Gardening with chickens - it might sound like a trendy new idea in homesteading and horticulture, but the reality is that it can be a highly effective way to produce your own food.
You may be wondering, can chickens actually help me with my gardening?
Yes! Chickens are excellent foragers and will eat insects and weed seeds in your garden. They also provide fertilizer by eating high-nitrogen plants like clover and grass to produce droppings that contain nitrogen, phosphorus, potassium, calcium, magnesium, sulfur, and other nutrients.
So if you’re ready to give this idea a try, consider these 20 tips for gardening with chickens.
20 Tips for Gardening With Chickens
1. Manage the Manure
As you might expect, the biggest benefit of gardening with chickens is that you’ll have access to an endless amount of manure for your garden. Chicken manure is some of the best fertilizer you will find and chickens are great at producing it! In the coop, it will accumulate below the roost bars, beneath the nesting boxes, and pretty much anywhere your chickens tend to spend their time!
You can scrape it out of the coop and use it around your plants. Of course, you can also allow your chickens to roam freely in the garden, where they will deposit the fertilizer for you. If you do this after you’ve planted seedlings or seeds, of course, you will need to take steps to make sure the chickens don’t destroy all of your hard work (more on this later).
2. Make Sure There is Some Shade
It can get hot in the middle of the summer in a garden - consider adding some plants that will provide your chickens with shade. These tall plants can also protect your birds from the elements and from predators. Some good options include tall trees or even rose bushes. Your chickens might nibble on some of the lower growth but should leave the taller stuff untouched.
3. Incorporate Hardscaping
Add some chicken-friendly hardscaping to the garden, such as gravel paths. Chickens will enjoy eating the gravel and it will also help keep weeds down - double bonus! You can also add low stone walls that will give the chickens a place to perch and will provide them with a spot to get their feet out of the mud in wet weather.
4. Grow a Chickens-Only Garden
If you have an unused portion of your garden, consider planting it into an area that’s just for the birds! You can plant healthy treats or allow nutritious weeds, like purslane, to grow wild for your girls to enjoy.
5. Don’t Use Pesticides or Fertilizers
If you can skip them, avoid using chemicals like fertilizers, pesticides, or herbicides in a garden where chickens will one day roam. This can seriously harm your chickens and if you decide to eat their eggs or meat later on, it could ultimately harm you, too.
6. Make Metal Cages
One of the most difficult aspects of gardening with chickens is dealing with the havoc they can wreak on your unsuspecting plants. Chickens, by their very nature like to scratch and till up every bare spot of soil they can find. As you might expect, this can damage or kill all of your plants.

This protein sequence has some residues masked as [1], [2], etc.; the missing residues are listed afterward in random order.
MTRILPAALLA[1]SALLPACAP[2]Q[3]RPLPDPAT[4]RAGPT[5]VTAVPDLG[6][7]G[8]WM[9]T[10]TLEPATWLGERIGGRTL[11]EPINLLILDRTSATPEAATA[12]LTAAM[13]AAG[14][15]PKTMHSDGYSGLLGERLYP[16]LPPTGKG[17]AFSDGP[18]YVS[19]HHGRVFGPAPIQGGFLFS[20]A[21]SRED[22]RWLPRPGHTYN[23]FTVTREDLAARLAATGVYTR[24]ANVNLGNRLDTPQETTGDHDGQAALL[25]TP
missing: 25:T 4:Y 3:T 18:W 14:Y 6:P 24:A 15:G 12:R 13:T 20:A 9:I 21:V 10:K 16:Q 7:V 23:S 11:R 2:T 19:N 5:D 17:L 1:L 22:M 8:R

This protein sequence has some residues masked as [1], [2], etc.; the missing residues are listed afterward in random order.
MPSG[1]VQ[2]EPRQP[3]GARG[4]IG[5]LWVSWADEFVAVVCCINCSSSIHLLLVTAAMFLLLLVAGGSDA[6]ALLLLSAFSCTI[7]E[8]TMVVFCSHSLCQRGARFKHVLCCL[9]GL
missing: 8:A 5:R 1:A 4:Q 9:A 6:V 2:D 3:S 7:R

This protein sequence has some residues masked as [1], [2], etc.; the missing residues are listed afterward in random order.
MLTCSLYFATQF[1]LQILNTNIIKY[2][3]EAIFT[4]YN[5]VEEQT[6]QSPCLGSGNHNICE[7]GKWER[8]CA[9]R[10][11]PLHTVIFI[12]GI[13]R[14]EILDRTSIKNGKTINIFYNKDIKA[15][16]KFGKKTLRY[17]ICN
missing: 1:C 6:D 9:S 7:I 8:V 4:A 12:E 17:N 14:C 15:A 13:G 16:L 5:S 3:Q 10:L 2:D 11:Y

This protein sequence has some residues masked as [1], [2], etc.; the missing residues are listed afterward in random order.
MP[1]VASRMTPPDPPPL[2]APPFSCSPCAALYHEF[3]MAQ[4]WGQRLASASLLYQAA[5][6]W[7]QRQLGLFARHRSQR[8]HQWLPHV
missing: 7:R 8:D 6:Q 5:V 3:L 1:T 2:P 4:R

To get around this, consider making some metal cages made out of write fencing to help protect your low-growing plants. This wire fencing will protect plants from rabbits and deer, too.
You can also use simple chicken netting to make fences around vegetables that are grown in mulch or around ones you don’t want the chickens to destroy.
7. Use Row Covers
Another way you can prevent chickens from destroying your plants is to make tunnels out of bird netting or tulle netting - or to simply purchase store-bought row covers that you can use to protect your plants from the chickens. As an added bonus, you can use these covers later on to protect your plants from an early or late-season frost.
8. Bust Out the Blankets
Don’t want to spend the money on row covers? Another way you can prevent chickens from destroying your garden is to use old blankets. These blankets will prevent chickens from tilling up cultivated beds. Just make sure the blankets are positioned or staked so that they don’t come into direct contact with the plants themselves.
9. Avoid Toxic Plants
There are certain plants you should avoid growing in your chicken garden as they can make your chickens extremely sick (or even kill them) if they decide to take a bite. Some to avoid include:
If you do decide to grow these, plant them somewhere in which your chickens won’t be tempted to take a bite.
10. Exercise Caution with Nightshades
There’s a misconception out there that you can easily grow nightshade crops around chickens. That’s because nightshades, including potatoes, eggplant, tomatoes, and peppers, contain compounds that are toxic to chickens and other animals.
However, it is important to note that it is only the plant parts (such as the leaves and stem) that are toxic and not the ripened fruits themselves. Chickens will enjoy the opportunity to nibble on your ripe or semi-ripe tomatoes. In some cases, they may even sample the plants. Therefore, make sure you afford your nightshade crops the same protections you give the other plants in your garden.